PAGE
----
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Small miners wavers to be eliminated by BLM


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The BLM has proposed eliminating the SMALL MINER'S WAIVER for those of us who own ten (10) or fewer mining claims. This could be extremely costly and we are the only ones who can stop this. Here is the wording that I have cut-n-pasted from the BLM's information: "The proposal also increases the annual maintenance fees under the General Mining Law of 1872 and eliminates the fee exemption for miners holding ten or fewer mining claims." So, what we need to do is contact our members of congress and specifically ask that this be removed from the BLM budget. Get everyone you know who wants to save the small mining community to do the same. Explain why you are doing so. Write original letters, send them to your representative's district offices AND to their offices in DC. Call them if you can. This has to be stopped and only we can do it. The more it costs to hang onto our legitimate claims the less they are worth. While most of us cannot operate our claims full time, we should be able to keep them without paying more and more in fees. The small miner's waiver was created to protect the "little guy" and now the BLM is trying to get rid of it so we must protect ourselves and our most powerful weapon is the written and spoken word - directly to our elected officials. PM me for more if I can help in any way.
Here is a link to the BLM budget https://www.doi.gov/…/appr…/2016/highlights/upload/BH007.pdf

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From page BH-12 of the file that nvchris attached the link to:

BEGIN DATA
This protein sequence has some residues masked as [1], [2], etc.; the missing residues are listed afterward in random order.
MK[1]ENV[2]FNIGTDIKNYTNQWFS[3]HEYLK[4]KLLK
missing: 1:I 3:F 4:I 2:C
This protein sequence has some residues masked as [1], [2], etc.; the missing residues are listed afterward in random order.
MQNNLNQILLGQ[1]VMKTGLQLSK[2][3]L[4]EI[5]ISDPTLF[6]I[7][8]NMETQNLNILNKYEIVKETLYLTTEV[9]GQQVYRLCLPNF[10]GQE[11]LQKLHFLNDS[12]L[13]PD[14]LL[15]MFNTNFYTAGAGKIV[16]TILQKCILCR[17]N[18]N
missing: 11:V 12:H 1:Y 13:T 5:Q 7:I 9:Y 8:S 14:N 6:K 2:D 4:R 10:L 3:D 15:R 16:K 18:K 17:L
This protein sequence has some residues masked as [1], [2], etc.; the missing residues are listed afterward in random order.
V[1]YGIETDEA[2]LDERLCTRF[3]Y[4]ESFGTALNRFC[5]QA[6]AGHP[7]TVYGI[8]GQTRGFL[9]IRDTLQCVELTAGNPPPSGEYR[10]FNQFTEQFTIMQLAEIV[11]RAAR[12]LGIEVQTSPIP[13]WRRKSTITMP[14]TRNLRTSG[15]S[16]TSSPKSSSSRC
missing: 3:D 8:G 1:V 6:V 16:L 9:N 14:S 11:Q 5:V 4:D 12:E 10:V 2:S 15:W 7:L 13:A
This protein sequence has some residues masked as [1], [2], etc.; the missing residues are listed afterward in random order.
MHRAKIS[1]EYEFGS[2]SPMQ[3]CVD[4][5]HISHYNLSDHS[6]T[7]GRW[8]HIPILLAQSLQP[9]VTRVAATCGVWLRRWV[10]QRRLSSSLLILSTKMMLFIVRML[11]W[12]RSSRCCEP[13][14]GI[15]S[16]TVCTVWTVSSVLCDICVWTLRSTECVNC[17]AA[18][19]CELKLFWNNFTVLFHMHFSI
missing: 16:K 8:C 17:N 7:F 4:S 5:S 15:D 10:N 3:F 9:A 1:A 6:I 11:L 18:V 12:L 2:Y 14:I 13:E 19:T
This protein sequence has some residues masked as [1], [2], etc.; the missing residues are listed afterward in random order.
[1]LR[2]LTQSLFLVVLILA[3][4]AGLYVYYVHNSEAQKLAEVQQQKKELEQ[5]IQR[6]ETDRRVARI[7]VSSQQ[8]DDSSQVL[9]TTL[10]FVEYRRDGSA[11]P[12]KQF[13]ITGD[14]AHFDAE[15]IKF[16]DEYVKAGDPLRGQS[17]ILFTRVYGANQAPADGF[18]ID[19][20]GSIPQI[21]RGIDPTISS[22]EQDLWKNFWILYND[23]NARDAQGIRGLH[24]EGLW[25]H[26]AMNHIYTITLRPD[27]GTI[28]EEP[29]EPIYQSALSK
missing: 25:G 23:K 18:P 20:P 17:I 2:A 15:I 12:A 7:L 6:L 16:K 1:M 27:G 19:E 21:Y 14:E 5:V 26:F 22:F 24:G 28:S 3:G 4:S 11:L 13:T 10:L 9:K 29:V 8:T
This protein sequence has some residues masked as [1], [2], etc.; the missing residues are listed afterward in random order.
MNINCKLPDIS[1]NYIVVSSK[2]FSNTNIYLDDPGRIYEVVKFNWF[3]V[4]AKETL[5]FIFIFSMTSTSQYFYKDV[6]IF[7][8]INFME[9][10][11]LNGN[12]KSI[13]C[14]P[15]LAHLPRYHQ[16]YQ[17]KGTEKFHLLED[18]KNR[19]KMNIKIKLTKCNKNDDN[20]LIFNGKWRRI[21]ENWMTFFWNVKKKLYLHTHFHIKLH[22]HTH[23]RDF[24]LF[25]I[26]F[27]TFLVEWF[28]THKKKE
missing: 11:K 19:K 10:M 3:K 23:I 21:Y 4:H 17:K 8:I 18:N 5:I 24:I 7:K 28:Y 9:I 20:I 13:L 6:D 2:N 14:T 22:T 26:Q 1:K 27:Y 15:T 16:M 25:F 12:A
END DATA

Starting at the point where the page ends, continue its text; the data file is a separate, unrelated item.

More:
"The second legislative proposal institutes a leasing process under the Mineral Leasing Act of 1920 for certain minerals—gold, silver, lead, zinc, copper, uranium, and molybdenum—currently covered by the General Mining Law of 1872. After enactment, mining for these metals on Federal lands will be governed by the new leasing process and subject to annual rental payments and a royalty of not less than five percent of gross proceeds. Half of the receipts will be distributed to the States in which the leases are located and the remaining half will be deposited in the Treasury. Existing mining claims will be exempt from the change to a leasing system. The proposal also increases the annual maintenance fees under the General Mining Law of 1872 and eliminates the fee exemption for miners holding ten or fewer mining claims. These changes will discourage speculators from holding claims that they do not intend to develop. Holders of existing mining claims for these minerals could voluntarily convert their claims to leases. The Office of Natural Resources Revenue will collect, account for, and disburse the hardrock royalty receipts."

Questions that immediately come to mind:

1. Lease? At what cost,and what criteria is to be used to determine what the lease amount would be?

2. Royalty? "...a royalty of not less than five percent of gross proceeds." Why isn't a maximum amount stated? Who determines how much? What criteria is used?

3. Increase of annual maintenance fees to what? Determined by whom, and on what basis?

4. Elimination of fee exemption for holders of 10 or fewer claims? That this will discourage speculators is only is only speculation in and of itself, and nothing more.

We need to write to our representatives and urge them to oppose these changes, especially the elimination of the fee exemption for holders of 10 or fewer claims.

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